Spotlight on three of my favorite sub-genres of music

First Posted: 9:05 am - June 10th, 2015

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I like music. I like music a lot. I don’t enjoy it in an ambient, sprawling way with an omnipresent Pandora play list, and I don’t soundtrack my days with the often vapid white noise of top 40 radio.

My fondness for music is much more insular. I like to collect records and constantly add to an ever-expanding digital library. I find an incredible sense of well-being knowing that my 160 gigabyte iPod Classic is filled to the brim with music.

It’s comforting to know I can pop in my headphones and backstroke through a Scrooge McDuck hoard of aural doubloons.

Songs I’m well-acquainted with and songs downloaded on a capricious whim are equally accessible by a few clockwise spins of my thumb, and that makes me happy.

I also find joy in recommending music to others. There’s definitely fulfillment to be found in turning someone on to their new favorite record.

However, as with any hobby, there’s definitely a jargon associated with compulsively listening to music. Primarily, this jargon is in the form of elaborate genre names, which have sprung up in the digital age.

In the past, college rock and alternative rock were the catch-all terms used to describe music slightly to the left of the dial. Now, indie is the umbrella term de jure. Indie was originally a shortening of independent, and used to describe a wide variety of bands who had not signed with major labels. Eventually, it became shorthand for just about anything that doesn’t receive airplay.

An excellent example of this bastardization is the band Wilco, whose gentle, experimental Americana has long been associated with indie music despite Wilco being signed to a major label for the entirety of their existence.

With the language used to refer to oddball music too ambiguous, more nuanced names for genres have become common among fans but have not permeated the mainstream.

I’d like to spotlight three of my favorite sub-genres of music and recommend an album I feel epitomizes each one.

1. Shoegaze: Shoegaze is a variety of loud, generally low-energy rock music. It is so named because artists who perform Shoegaze tend to be laconic and lacking in stage presence, which causes them to stare downward during shows. Shoegaze tends to consist of loud, prominent guitar noise and subdued vocals, which are generally placed far back in the mix. It’s Phil Spector’s Wall of Sound taken to a dizzy extreme.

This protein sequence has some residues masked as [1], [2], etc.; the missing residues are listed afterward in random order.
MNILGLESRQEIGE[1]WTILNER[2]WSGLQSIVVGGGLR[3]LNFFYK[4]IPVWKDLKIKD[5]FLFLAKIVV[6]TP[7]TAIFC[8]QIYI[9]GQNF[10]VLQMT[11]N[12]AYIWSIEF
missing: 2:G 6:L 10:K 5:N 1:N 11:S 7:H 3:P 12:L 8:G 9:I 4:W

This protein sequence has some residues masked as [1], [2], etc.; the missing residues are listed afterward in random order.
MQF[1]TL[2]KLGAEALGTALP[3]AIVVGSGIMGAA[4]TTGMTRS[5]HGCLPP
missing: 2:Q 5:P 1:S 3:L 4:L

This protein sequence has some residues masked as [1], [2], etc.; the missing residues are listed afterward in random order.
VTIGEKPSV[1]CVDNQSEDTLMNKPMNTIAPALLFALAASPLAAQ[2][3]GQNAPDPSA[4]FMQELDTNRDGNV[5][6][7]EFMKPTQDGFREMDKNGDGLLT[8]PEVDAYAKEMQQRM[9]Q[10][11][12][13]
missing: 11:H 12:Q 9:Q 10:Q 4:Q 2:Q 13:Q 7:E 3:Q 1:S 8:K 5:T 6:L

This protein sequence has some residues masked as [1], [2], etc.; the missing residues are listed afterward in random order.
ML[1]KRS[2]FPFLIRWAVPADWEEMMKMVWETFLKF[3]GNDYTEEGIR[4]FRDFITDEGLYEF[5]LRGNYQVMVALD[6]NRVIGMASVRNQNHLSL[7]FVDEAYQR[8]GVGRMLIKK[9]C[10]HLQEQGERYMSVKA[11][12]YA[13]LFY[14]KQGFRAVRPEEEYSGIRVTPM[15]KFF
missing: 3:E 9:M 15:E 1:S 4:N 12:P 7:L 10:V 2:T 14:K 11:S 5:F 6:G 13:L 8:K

Loud, fuzzy bands such as Dinosaur Jr. and Sonic Youth share characteristics with Shoegaze music, but aren’t quite representative of the genre. The buzzy sound of guitar reverb became trendy again in the mid and late ’00s, which led to a Shoegaze renaissance dubbed Nu Gaze.

It’s commonly accepted Loveless by the Irish band My Bloody Valentine is the genre’s high-water mark, and that’s completely accurate. Loveless is an incredible album. It’s an album filled with swirling, distorted guitar noise that sounds entirely dissimilar from a guitar. The music pulsates and swirls in interesting ways while Kevin Shields and Belinda Butcher provide ethereal vocal performances.

Experimental producer , member of Roxy Music and dour Mr. Clean lookalike Brian Eno held the opinion, Loveless’ album-closer “Soon” represented the future of pop music. With it’s serrated swoons, ambient guitar and jungle drums, it’s tough to figure out exactly what Eno though would catch on with the masses, but it is an interesting listening experience.

2. Madchester: Madchester, also known as Baggy, is used to describe the sound of a group of late ’80s British bands. The music tended to blend traditional rock with psychedelia and club music. A burgeoning Manchester club scene gave rise to the notable purveyors of the genre.

The 2002 movie24 Hour Party People” partly documents the rise and fall of the Madchester scene and Factory Records through the eyes of Tony Wilson, television host, record label owner, night club owner and general impresario.

The Happy Mondays are my favorite Madchester band, but their best collection of songs is probably their greatest hits anthology, as they were largely unable to release a completely solid album.

However, the best album the genre ever produced was The Stone Roses eponymous debut. The Stone Roses is just thoroughly excellent and a lot more accessible than a lot of other releases from the Madchester scene. It’s easy to draw a line from The Stone Roses to the catch, jangly guitar-driven Britpop, which would yield massive radio hits for Blur and Oasis in the ’90s.

3. Twee: Twee, sometimes called twee pop, is generally used somewhat interchangeably with indie pop. As it’s alternate name suggests, it’s generally music released on smaller, independent labels that’s meant to give the same sugar rush associated with infectious pop music. Guy-girl duet lead vocals, jangly guitar sounds and chiming glockenspiels are hallmarks of the twee genre.

In a lot of ways, twee was a tuneful reaction to the general harshness of underground music, but despite its generally gentle nature, it would influence much more aggressive ’90s alternative rock, as bands married traditional punk sounds with twee hooks.

Belle and Sebastian, The Vaselines , Pastels and The Field Mice are all notable bands often described as twee.

The Pains of Being Pure at Heart debut album, The Pains of Being Pure at Heart is an incredibly accessible representation of the genre. It was released in 2009, decades after the initial wave of twee music, and it includes an homage to some of the genre’s notable releases.

Anyway, those are my recommendations for windows into less-explored genres of music.



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